The Future of Esports

For years, esports has been touted as the sports industry’s next frontier. After all, games like Fortnite and CS:GO, among many others, are played by millions of people around the globe. However, esports has hit some bumps in the road, particularly when it comes to getting media rights and airtime. That snag has caused funding for the sport to stagnate, but a boost might come from the unlikeliest of places: the fans.

Adam Rymer is the CEO of Envy Gaming, a Dallas-based media and entertainment company focused on the gaming sector. He gave some of his opinions about where the industry is going and what he and Envy are doing to create new revenue streams. He said “Gaming and esports are a cultural force akin to music or movies where if you can build communities around a shared passion and activate with your fans in meaningful ways, whether through content, digitally or even at live events, real revenue potential exists.”

Basically, he’s talking about how, in order to get revenue to start rolling in, there needs to be communities created around esports that brings fans and enthusiasts together. However, that’s not to say that esports doesn’t already have a substantial financial footprint. For instance, the ESL Finals for Fortnite before the pandemic were held at Arthur Ashe Stadium in Queens, New York with a grand prize of $3 million. Rymer goes on to say that by doing this, esports would soon garner enough attention that they could no longer be ignored for media rights and would force the issue of live coverage on cable.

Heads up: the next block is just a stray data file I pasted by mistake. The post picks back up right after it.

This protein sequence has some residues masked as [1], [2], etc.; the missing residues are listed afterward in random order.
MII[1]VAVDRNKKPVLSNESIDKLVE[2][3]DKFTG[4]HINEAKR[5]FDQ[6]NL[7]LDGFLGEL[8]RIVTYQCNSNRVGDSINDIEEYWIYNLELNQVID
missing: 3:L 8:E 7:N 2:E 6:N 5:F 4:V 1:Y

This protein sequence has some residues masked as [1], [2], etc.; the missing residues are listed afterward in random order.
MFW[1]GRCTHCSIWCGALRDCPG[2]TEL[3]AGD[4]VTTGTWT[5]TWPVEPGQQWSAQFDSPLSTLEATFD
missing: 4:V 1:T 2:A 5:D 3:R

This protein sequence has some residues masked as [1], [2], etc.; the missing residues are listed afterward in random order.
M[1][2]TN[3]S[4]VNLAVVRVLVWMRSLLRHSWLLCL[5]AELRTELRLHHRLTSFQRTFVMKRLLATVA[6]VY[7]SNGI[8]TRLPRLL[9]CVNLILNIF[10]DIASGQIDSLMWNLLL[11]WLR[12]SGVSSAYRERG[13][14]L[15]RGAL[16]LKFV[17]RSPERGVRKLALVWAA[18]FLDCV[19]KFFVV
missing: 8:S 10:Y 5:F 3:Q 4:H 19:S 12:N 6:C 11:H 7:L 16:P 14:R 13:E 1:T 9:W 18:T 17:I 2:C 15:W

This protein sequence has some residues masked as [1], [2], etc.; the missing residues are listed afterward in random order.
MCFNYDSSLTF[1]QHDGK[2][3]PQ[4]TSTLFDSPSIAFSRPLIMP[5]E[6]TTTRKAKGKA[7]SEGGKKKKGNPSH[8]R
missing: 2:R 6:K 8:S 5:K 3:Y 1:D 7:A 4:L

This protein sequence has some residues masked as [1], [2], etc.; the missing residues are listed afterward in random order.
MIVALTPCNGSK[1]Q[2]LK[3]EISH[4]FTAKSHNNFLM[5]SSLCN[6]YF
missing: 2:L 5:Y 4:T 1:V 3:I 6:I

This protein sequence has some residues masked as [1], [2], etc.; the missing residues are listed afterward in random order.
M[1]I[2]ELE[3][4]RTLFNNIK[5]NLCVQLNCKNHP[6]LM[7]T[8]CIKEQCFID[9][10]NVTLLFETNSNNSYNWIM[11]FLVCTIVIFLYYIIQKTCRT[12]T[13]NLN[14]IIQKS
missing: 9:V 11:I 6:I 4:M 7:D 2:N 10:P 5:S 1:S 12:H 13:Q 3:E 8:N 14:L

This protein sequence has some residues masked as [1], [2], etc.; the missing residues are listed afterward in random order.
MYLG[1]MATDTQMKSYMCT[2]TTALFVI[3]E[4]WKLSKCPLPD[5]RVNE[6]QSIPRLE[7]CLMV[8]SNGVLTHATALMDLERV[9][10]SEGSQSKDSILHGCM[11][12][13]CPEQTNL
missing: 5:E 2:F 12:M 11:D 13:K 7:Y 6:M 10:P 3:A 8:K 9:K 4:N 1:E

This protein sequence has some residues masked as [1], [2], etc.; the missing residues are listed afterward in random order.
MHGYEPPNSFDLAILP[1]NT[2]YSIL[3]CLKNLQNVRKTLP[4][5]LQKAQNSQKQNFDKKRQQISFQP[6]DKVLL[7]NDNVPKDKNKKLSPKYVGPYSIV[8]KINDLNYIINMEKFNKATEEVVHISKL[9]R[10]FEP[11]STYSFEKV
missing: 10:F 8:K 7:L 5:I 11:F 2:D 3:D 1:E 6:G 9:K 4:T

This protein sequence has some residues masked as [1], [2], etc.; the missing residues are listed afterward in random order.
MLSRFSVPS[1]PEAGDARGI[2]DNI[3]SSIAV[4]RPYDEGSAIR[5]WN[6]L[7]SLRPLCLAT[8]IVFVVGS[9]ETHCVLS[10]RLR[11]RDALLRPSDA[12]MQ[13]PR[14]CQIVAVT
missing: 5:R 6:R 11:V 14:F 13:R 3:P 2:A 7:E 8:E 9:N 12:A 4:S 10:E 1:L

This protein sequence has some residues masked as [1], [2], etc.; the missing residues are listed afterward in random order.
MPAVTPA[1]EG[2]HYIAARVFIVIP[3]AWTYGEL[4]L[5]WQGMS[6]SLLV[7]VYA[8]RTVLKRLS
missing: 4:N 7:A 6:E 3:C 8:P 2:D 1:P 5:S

Of course, this won’t happen overnight, but it’s undeniable that the esports fan community has already grown exponentially from where it was not even five years ago. Rymer says that the level of interest and community already qualifies esports companies as media businesses, but he argues that it’ll still be another decade or two before esports is truly taken as seriously as sports like tennis or golf, because of the casual nature of video games. So, Rymer will definitely see his vision come to life, but it might be a little while.

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